Have you ever seen a student read something perfectly then ask them questions about it afterward and come to find out that they didn’t know anything about the content of what they just read?
They can read, right? So why don’t they understand what they are reading?
Too often the emphasis in early reading skills is put on reciting words and saying them perfectly and not on actual comprehension. Comprehension doesn’t magically materialize just because the mechanical ability is there.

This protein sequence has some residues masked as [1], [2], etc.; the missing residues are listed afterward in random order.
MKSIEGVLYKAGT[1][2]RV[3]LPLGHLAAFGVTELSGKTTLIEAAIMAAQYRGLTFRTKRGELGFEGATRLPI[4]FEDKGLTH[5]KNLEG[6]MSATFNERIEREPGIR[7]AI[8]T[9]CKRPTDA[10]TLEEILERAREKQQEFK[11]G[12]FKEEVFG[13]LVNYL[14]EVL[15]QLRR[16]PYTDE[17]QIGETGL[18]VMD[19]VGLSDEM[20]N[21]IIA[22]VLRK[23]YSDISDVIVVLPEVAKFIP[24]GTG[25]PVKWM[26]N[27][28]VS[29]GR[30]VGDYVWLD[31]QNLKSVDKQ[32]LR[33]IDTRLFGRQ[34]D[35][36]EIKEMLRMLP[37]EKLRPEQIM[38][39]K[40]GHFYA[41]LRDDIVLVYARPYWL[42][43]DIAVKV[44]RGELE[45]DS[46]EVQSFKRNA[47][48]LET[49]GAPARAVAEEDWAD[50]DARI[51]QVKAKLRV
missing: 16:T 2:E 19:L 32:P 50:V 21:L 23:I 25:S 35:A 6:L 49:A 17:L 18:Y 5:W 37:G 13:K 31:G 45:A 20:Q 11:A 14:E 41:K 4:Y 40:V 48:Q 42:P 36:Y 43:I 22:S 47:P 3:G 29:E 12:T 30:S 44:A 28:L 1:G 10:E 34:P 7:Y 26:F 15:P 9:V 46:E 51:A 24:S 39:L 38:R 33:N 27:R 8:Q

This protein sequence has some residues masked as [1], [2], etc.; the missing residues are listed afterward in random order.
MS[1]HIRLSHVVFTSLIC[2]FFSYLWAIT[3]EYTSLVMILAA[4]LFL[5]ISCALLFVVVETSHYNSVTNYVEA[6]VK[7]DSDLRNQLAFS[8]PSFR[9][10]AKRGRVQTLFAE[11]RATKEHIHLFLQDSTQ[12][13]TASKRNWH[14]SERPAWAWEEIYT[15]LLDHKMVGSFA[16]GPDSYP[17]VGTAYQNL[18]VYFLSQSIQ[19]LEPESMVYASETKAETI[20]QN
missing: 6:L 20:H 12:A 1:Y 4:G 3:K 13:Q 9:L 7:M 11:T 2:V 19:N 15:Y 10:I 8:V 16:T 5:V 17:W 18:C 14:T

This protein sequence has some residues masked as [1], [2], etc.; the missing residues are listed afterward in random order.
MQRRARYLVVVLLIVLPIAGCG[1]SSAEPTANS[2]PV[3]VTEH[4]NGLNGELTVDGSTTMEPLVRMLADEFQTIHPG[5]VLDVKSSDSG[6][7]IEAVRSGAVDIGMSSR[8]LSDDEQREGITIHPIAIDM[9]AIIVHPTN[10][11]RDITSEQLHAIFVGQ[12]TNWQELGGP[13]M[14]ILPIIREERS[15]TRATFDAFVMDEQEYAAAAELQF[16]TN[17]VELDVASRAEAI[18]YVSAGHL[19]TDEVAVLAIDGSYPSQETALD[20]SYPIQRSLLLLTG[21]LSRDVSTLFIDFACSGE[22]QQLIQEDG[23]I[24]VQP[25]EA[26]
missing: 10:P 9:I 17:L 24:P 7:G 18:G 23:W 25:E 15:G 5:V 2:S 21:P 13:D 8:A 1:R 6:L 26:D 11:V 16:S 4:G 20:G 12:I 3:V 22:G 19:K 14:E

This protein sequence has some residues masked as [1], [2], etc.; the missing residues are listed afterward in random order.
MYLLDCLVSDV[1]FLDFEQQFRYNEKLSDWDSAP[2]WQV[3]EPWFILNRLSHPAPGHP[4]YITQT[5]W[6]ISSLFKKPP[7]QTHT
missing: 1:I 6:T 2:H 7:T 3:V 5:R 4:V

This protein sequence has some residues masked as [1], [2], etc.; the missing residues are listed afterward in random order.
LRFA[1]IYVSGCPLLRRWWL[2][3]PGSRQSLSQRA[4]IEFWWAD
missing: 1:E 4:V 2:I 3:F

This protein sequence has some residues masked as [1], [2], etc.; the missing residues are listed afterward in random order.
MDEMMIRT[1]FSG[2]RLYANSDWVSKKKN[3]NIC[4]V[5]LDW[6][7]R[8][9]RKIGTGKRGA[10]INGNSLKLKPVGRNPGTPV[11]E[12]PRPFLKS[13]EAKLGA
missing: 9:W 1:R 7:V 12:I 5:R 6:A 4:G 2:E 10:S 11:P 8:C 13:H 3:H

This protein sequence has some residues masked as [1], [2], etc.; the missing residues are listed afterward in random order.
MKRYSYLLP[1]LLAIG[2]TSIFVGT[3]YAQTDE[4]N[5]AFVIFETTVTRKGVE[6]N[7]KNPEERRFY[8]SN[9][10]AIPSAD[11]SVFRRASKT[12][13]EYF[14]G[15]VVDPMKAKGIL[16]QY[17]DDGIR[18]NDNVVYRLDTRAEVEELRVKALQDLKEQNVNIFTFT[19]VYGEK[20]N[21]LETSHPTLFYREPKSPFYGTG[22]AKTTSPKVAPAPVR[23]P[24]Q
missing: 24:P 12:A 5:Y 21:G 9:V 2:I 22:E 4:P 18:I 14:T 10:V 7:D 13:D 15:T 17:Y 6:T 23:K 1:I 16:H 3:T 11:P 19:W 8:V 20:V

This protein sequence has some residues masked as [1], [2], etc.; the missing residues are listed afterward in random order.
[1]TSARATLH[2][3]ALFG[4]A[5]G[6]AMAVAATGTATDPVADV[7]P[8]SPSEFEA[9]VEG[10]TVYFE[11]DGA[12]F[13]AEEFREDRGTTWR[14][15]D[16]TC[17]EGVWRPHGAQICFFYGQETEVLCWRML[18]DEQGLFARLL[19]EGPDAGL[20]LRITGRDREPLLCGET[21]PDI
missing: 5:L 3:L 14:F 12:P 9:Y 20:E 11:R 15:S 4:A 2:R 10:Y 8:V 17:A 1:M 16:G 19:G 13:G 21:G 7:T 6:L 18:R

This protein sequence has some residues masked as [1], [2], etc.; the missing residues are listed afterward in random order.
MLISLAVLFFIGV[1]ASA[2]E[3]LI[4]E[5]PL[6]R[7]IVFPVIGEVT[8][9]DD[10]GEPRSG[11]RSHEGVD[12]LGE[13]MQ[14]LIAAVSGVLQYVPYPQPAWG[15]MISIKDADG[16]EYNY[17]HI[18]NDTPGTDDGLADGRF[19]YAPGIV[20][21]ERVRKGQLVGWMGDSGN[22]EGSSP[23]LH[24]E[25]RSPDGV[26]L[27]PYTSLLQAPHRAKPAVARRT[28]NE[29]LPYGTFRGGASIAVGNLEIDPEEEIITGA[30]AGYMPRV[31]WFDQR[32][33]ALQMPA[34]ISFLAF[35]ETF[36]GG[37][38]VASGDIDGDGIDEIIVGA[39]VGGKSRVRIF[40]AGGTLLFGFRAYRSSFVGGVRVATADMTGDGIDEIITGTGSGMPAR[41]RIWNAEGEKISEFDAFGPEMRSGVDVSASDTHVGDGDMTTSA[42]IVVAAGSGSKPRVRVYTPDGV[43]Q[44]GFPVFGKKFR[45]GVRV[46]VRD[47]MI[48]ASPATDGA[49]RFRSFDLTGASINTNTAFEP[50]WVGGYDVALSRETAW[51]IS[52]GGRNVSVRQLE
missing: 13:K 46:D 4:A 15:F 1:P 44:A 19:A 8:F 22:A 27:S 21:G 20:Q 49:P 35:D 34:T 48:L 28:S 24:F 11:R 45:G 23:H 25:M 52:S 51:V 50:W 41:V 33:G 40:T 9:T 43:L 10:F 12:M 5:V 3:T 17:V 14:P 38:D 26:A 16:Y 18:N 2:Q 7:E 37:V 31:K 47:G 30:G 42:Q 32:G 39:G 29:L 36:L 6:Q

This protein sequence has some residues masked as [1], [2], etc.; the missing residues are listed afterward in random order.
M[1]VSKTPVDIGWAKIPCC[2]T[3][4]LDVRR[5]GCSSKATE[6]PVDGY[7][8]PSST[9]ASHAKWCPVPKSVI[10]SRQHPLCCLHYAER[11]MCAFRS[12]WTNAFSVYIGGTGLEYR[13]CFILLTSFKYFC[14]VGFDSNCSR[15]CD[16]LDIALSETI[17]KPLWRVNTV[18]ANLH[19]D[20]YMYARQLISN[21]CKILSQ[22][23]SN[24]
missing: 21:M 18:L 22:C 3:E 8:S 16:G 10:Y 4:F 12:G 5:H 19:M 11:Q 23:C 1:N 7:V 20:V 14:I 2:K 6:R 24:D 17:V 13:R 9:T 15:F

The definition of reading encompasses much more than recognizing letter formation and rotely saying a word. It is more broadly defined as the ability to decode letters and sounds (words) to derive meaning from them. Reading is essentially, an understanding of another’s communication.
If a person can read by that definition, they are building vocabulary and a solid foundation for their future education.
If comprehension is not occurring, then the answer is just as simple; define the words, build the vocabulary, and ensure the communication is understood.
This article was found on Applied Scholastics.